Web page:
Should I Get a Follicular Unit Extraction – FUE or Punch – Hair Transplant?

Question: I want to address my male pattern balding, and I have visited a hair transplant surgeon. He said he would use Follicular Unit Extraction, or FUE, to get “donor” hair off the back of my head. Then, he’ll transplant that hair into the balding areas on top. Is FUE the way to go? I have heard of the “strip” method but I’m not sure which is best.

Dr. Shapiro, Hair Transplant Doctor Answers: Follicular Unit Extraction (FUE) has some built-in problems, however, I am developing ways to mitigate these problems.

What is FUE? (Follicular Unit Extraction) The individual follicular units are taken directly from the donor area. The hair transplant doctor creates small circular incisions in the skin near the upper part of the follicular unit using a 1-mm punch. These units are then directly removed from the patients scalp.

The FUE method uses a punch to extract the hair follicles. The edges of the punch can damage surrounding tissue, which can cause causing>Should I Get a Follicular Unit Extraction – FUE or Punch – Hair Transplant?” /> scaring. Additionally, if the punch damages surrounding tissue, there will be fewer hair follicles to use if an additional hair transplant (“sitting”) is needed in the future.

This approach is very faddish and is being done by doctors who are not dermatologists and have very little training. Often they do not know how to do an advanced dermatological closure and they can only do a small amount of grafts.

The reason why many doctors use this technique is because requires only a small staff and it’s an easy way to become a hair doctor with very little training. Also, there is a big charge involved to do the FUE method. It requires more anesthesia and it takes longer to do less grafts. Usually, there will be more swelling and since you can only do 1000-2000 grafts per sitting, you will need more sittings at a greater cost. Ultimately, it will take longer to achieve the desired results since you cannot do that many grafts in a sitting.

Minimizing problems with FUEs requires good equipment and a very skilled hair transplant surgeon. I take a cautious and combined approach to FUEs in my practice.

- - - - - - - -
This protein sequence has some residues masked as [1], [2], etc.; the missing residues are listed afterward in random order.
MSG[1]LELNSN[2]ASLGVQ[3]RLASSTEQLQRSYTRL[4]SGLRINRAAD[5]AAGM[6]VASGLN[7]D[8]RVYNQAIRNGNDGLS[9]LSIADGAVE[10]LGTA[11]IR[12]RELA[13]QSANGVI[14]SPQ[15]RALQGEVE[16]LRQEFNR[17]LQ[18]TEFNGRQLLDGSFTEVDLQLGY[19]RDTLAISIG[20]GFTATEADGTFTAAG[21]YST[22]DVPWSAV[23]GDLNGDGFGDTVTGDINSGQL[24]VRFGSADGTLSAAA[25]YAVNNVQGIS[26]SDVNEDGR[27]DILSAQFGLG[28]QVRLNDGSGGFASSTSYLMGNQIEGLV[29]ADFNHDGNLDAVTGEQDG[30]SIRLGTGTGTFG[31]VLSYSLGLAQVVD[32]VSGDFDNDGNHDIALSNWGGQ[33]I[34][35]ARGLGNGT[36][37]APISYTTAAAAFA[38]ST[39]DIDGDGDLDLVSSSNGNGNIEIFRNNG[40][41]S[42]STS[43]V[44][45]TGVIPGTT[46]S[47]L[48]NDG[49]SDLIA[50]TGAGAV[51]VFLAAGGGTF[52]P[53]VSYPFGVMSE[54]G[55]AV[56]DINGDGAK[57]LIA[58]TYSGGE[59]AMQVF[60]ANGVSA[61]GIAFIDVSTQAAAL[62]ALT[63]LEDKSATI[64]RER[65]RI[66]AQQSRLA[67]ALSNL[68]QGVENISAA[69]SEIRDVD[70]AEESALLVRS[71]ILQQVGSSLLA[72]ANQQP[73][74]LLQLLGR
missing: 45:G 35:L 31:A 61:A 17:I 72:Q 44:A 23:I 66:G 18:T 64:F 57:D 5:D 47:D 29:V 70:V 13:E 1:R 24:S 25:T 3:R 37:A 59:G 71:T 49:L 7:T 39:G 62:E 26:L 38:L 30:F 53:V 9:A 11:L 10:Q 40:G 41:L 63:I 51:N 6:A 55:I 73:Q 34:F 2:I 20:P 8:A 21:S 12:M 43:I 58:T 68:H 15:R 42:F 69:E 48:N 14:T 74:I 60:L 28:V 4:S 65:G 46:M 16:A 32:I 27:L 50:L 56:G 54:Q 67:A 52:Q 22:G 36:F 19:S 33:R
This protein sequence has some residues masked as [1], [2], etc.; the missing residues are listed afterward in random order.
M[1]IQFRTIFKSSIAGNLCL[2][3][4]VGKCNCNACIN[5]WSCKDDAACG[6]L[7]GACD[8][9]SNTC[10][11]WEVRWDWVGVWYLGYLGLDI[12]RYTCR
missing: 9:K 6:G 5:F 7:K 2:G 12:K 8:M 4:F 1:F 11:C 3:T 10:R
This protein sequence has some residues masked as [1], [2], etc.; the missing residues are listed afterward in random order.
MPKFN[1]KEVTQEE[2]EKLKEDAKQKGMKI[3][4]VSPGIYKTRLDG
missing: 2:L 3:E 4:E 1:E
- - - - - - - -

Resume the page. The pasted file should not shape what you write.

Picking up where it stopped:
Firstly, I filter out the people who do not need FUEs. Most of my patients do well with the strip method, which I use primarily and have used for many years. The strip method is superior involves numbing the scalp using local anesthetic, removing a strip of scalp (usually from the back of the head) and suturing the scalp carefully to minimize scars. My large staff and I quickly separate and grade the hair follicles from this strip using viewing scoped. Then I begin to insert the hair follicles into the balding areas of the scalp. The results speak for themselves in the photos on my website.

Some of my patients, however have limited donor tissue. Some have poor scalp elasticity. And some patients do not want to have a linear incision. For these patients, I use my new combination FUE/Strip/AFR™ method.

To extract the hair follicles, I use the ERTIP motorized FUE system. It is a state-of-the-art sharp point extraction system that allows me to make precise incisions. It helps me minimize crossway cuts (transections). In this way, I minimize damage to surrounding hair follicles. I also use Syris Scientific v300 magnifiers (“loops”) for precision. Additionally, I may make a small strip incision to remove a large number of hair follicles at once. This incision is carefully sewn to minimize scaring.

In the early 90’s (prior to any other hair transplant doctor), I noticed that cutting the hair into their natural bundles or groups (either 1 hair, two hairs or three hairs) was the most natural way to place these back in the head. These are now known as follicular units. With special blades that I developed, I took these follicular units or bundles and placed them back in the scalp which presented a more natural appearance. It is only recently that other hair transplant doctors started using the term “follicular unit” and started taking credit for something that I have done since 1990.  So whether you call them “follicular units,” or “grafts,” it is imperative to actually see the work before you commit to the hair transplant procedure. In this way, you can understand what the doctor is actually doing in your hair transplant.

I am the only doctor who actually shows you a hair transplant surgery at the time of your consultation. In this way you can see the follicular units/grafts and how they are placed. BE CAREFUL! If doctors will not show you an actual surgical procedure during your consultation, they may not be doing as many surgeries as claimed. Doctors can state anything they want about their techniques, such as the latest claim of “ultra refined follicular units” (this is really just the dissection of the follicular units into their natural individual bundles).

Every year I see such new marketing techniques used. Unfortunately, many doctors don’t spend much time developing their skills and then make claims to a “new” technique that I have developed and refined during the past twenty years.

Dr. Shapiro

Thanks for asking!

Dr. Shapiro

Dr. Shapiro is a dermatologist and hair transplantation specialist with hair transplant clinics in the Miami, Boca Raton and Ft. Lauderdale areas of south Florida.